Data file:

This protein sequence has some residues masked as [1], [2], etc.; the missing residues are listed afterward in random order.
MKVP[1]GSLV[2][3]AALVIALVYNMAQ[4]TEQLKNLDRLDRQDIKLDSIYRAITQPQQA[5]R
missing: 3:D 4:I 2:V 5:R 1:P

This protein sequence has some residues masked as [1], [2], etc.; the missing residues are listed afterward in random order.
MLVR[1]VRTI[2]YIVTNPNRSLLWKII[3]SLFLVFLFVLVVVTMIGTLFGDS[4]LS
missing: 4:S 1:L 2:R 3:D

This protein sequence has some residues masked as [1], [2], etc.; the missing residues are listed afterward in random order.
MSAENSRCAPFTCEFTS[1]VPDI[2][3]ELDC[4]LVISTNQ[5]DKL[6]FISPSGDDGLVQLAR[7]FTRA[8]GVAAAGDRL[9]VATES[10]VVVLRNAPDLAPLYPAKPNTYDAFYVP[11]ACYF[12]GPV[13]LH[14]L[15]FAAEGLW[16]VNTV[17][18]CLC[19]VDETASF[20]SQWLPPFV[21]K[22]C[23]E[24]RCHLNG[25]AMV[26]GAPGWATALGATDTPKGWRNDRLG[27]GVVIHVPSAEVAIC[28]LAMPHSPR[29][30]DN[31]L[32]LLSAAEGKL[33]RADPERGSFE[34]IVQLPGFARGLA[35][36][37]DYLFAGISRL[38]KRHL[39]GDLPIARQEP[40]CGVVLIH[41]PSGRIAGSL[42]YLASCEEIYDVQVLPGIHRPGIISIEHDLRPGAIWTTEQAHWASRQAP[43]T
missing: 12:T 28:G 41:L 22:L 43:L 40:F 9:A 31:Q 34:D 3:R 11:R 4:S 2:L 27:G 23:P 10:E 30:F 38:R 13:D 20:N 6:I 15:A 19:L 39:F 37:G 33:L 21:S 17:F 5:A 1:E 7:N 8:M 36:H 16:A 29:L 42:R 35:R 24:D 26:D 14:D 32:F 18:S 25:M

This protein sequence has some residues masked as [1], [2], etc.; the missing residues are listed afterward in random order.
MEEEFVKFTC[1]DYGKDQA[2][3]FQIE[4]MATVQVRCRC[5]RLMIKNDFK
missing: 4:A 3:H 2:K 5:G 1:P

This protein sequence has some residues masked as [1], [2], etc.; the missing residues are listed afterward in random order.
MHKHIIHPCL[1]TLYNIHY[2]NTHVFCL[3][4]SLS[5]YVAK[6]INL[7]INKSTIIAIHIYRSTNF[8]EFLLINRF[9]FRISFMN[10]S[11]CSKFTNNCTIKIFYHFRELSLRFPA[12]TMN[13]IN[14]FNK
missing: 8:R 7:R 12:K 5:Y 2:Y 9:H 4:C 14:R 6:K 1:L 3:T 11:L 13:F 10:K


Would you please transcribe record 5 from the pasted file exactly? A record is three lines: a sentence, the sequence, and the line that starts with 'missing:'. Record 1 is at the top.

This protein sequence has some residues masked as [1], [2], etc.; the missing residues are listed afterward in random order.
MHKHIIHPCL[1]TLYNIHY[2]NTHVFCL[3][4]SLS[5]YVAK[6]INL[7]INKSTIIAIHIYRSTNF[8]EFLLINRF[9]FRISFMN[10]S[11]CSKFTNNCTIKIFYHFRELSLRFPA[12]TMN[13]IN[14]FNK
missing: 8:R 7:R 12:K 5:Y 2:Y 9:H 4:C 14:R 6:K 1:L 3:T 11:L 13:F 10:K